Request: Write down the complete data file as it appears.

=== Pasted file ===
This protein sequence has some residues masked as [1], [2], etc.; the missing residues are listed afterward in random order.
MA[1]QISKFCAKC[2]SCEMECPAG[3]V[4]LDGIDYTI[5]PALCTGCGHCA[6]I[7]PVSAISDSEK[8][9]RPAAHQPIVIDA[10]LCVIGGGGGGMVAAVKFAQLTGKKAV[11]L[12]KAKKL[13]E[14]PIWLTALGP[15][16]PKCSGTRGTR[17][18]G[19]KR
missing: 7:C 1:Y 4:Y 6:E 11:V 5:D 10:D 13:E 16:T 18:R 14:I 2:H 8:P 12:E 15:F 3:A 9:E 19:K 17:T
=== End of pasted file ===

This protein sequence has some residues masked as [1], [2], etc.; the missing residues are listed afterward in random order.
MA[1]QISKFCAKC[2]SCEMECPAG[3]V[4]LDGIDYTI[5]PALCTGCGHCA[6]I[7]PVSAISDSEK[8][9]RPAAHQPIVIDA[10]LCVIGGGGGGMVAAVKFAQLTGKKAV[11]L[12]KAKKL[13]E[14]PIWLTALGP[15][16]PKCSGTRGTR[17][18]G[19]KR
missing: 7:C 1:Y 4:Y 6:E 11:V 5:D 10:D 13:E 16:T 18:R 14:I 2:H 8:P 12:E 15:F 3:A 9:E 19:K 17:T